Working on a set timetable was not an issue for the Huttos. They actually began talking about their need to expand five years ago. “We looked at probably 20-plus houses already-built but couldn’t seem to find anything that fit our space needs,” says Walter.
“We finally came to the conclusion,” Christy says, “that we could get just what we wanted and at a better investment if we did it ourselves.”
So the decision was made to build. The Huttos found the property on which they wanted to build a year and a half before they actually began construction. The focus then turned to finding the right architectural plans to fit their needs. Pouring through what seemed like endless numbers of house plans, Christy and Walter found designs that offered some of what they wanted, but not everything. “Most of the floor plans we looked at had certain things we wanted but then were missing other key items,” recalls Christy.
So the process turned into designing a custom home that would incorporate everything on their wish list – a list that Christy began working on years earlier. “I called it my ‘grand binder’ of ideas,” laughs Christy. “I began collecting photos from all types of magazines of things that I liked, things that caught my eye.”
Christy took photographs of designs that she saw when they were traveling and kept those in her folder, along with photos and videos of houses in the Parade of Homes. Having those ideas made it easier to convey to their builder, Nick Blackhurst, exactly what they were trying to accomplish. “We started with a particular list that we wanted A, B, C and D, and it evolved into a clear vision,” she says.
The end result is an Arts and Crafts design that features an open floor plan with all the main living space on one floor, a large kitchen that allows both Christy and Walter to work around each other, and the boys’ bedrooms on the opposite end of the house from their parents.
“We always wanted a media room,” adds Walter, so the full daylight basement serves as the entertainment spot for football parties, church youth gatherings and the boys’ electronic games.
Also included is a second master suite downstairs. “We both have parents who are aging,” notes Walter, “so we added the suite with a small kitchen to accommodate them.”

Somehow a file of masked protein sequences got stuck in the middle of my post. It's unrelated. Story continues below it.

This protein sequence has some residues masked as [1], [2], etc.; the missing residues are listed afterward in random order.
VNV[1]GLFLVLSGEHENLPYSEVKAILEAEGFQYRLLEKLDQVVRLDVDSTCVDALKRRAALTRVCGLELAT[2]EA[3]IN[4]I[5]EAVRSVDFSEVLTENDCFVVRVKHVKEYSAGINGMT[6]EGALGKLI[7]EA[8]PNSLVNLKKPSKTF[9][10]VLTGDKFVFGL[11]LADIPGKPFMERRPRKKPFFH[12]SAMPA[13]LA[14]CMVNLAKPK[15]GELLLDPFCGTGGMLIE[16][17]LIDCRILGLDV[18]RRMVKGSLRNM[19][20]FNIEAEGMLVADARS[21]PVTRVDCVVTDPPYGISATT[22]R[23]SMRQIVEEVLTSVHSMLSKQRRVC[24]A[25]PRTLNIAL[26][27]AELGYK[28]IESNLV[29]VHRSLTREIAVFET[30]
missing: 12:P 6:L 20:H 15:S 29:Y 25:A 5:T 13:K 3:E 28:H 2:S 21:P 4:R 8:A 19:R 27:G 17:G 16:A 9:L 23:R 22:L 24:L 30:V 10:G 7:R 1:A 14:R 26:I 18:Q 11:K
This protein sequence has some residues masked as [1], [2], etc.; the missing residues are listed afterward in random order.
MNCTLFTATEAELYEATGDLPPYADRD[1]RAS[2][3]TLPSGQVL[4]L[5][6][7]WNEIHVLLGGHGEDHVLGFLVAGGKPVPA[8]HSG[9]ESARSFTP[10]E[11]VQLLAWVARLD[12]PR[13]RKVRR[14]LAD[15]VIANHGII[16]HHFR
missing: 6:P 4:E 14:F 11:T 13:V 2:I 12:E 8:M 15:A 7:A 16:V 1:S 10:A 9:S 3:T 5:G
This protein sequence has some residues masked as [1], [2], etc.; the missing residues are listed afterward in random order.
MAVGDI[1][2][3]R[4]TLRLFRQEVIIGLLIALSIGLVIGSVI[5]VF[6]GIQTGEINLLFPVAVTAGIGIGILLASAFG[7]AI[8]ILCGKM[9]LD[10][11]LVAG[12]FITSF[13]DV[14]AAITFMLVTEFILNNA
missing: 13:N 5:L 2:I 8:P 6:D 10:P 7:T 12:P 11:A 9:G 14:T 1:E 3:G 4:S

The design also incorporated Walter’s need for a large office since he does a significant amount of work from home. Christy had the builder include built-in bookcases in the walls to allow for more room.
They wanted a separate mudroom, laundry room and storage areas for those items that typically get stuffed in the attic like Christmas decorations. “It’s so nice not to have to climb up into the attic to haul those down each year,” Christy says. “The clutter factor has been diminished. Everything now has its own place.
Because they knew they would like to install a pool in the future, Christy and Walter had the foresight to make sure there was an exterior door into one of the bathrooms. “We asked a lot of ‘what if’ questions,” says Walter.
It took nearly a year to finish construction, and the Huttos moved into their new home this past Memorial Day weekend. With 5,200 square feet of living space, they are no longer tripping over each other. “I’ve really enjoyed this layout,” says Christy. “It doesn’t matter if I’m cooking dinner, I can still talk with the boys in the living room. We’re not cramped in a little room.”
Because they put so much thought into planning, Christy and Walter have the house they’ve always wanted. “We lived in our other neighborhood for 14 years,” says Walter, “and we had great neighbors. But it came down what we wanted for our family, and this is just what we envisioned.”